Project Summary

We recognise that our principle function in the LETB is to develop a high quality, safe and sustainable healthcare workforce, with the education, skills and behaviours to deliver the care that people living in the East Midlands require.

It is our learners that are working directly with patients and we want to make sure they also have a strong voice in raising quality in the healthcare system.

Why is this important to the HEEM?

The involvement of patients, family carers and users of health services has been identified in the Francis Inquiry Reports, Berwick Reports and other recent publications as central to developing and assuring quality and safety in healthcare. This will also be a key enabler of the transformational shift to a truly compassionate and patient-centred healthcare system, where greater power and control is put into the hands of individuals using services.

Proposed education intervention

We have been working with a small group of patients, carers and staff to develop our approach in the LETB to patient and public involvement, identify strengths in our current ways of working and areas where further development is needed.

This is called the Putting People First Strategy and will help to ensure that everyone working for and on behalf of the LETB understands their role and accountability to put patients first and foremost. This strategy will be continuously improved, building on our experience and further discussions with patients, learners and staff.

Benefits to patients and service

Examples of the ways that the patients and the public are already contributing to our work are:

• Providing feedback to help us understand how our workforce, education and training services are affecting the outcomes and experience of people living in the East Midlands

• Participating in quality management and assurance processes, including visiting healthcare providers where our learners are working, joining our Quality Scrutiny Boards to enable continuous improvement to the training we provide to people working in healthcare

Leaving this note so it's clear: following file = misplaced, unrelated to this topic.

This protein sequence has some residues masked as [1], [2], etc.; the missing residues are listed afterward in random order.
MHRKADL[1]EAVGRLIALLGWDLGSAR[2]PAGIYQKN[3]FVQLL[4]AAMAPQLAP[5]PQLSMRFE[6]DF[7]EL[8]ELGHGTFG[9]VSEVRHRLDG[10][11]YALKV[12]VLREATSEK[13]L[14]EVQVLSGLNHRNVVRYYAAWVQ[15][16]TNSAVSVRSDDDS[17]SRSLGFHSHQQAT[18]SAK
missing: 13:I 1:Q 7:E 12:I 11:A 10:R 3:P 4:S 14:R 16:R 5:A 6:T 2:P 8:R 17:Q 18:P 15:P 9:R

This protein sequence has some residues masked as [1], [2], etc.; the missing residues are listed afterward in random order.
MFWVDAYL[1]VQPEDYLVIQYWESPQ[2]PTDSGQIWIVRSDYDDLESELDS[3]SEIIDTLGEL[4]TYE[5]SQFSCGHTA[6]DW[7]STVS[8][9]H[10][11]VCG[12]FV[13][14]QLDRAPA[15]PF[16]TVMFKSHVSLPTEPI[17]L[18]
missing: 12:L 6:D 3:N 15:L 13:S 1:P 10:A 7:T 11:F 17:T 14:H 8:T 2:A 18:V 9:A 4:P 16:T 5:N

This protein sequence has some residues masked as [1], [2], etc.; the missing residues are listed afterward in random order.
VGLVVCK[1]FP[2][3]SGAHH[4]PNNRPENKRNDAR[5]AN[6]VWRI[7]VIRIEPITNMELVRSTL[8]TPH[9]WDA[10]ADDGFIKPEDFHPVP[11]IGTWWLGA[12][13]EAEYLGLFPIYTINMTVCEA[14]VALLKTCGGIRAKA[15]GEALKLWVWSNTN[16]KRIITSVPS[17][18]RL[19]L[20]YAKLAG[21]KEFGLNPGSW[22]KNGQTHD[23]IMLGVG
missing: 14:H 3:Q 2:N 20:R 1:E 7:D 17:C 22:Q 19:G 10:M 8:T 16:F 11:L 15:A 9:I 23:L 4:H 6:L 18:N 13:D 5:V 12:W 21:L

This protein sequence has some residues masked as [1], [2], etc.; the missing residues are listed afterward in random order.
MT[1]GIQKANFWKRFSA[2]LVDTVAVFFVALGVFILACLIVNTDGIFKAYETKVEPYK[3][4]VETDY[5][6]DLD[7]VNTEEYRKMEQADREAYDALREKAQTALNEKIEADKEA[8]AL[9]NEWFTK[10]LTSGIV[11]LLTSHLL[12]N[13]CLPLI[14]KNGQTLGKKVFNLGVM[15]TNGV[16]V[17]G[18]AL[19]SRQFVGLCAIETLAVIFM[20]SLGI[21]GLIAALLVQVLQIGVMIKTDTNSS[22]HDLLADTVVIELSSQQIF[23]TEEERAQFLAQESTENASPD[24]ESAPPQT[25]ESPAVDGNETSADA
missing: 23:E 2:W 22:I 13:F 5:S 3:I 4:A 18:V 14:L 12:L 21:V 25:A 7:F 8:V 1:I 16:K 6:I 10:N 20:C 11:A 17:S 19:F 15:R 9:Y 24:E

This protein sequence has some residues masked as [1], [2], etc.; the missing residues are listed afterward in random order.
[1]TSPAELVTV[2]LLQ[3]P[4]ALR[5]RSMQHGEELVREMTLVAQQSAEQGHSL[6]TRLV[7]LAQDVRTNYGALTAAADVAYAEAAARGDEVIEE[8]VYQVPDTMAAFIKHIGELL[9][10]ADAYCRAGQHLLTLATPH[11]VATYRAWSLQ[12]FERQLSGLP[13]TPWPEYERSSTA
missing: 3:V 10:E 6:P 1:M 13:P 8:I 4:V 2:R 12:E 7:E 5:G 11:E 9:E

• Contributing to the assessment of medical practitioners through the ARCP processes

• Working within our universities in the design and delivery of education and assessment of students, bringing expertise through lived experience and telling their stories as a learning resource

• Providing diverse and independent views to raise our insight

Productivity and impact

Our approach to working in partnership with lay members in the systematic monitoring, evaluation and scrutiny of education quality for doctors was recognised by the GMC in 2012 as an example of good practice.

We have begun discussions about how we can build on this by working with our partner healthcare organisations in the East Midlands to create a shared approach to patient and public involvement.

This will be advantageous to patients and communities by giving greater visibility and making voices more audible. It will also make sure that we share the intelligence we gather so that it can be impactful across organisations.

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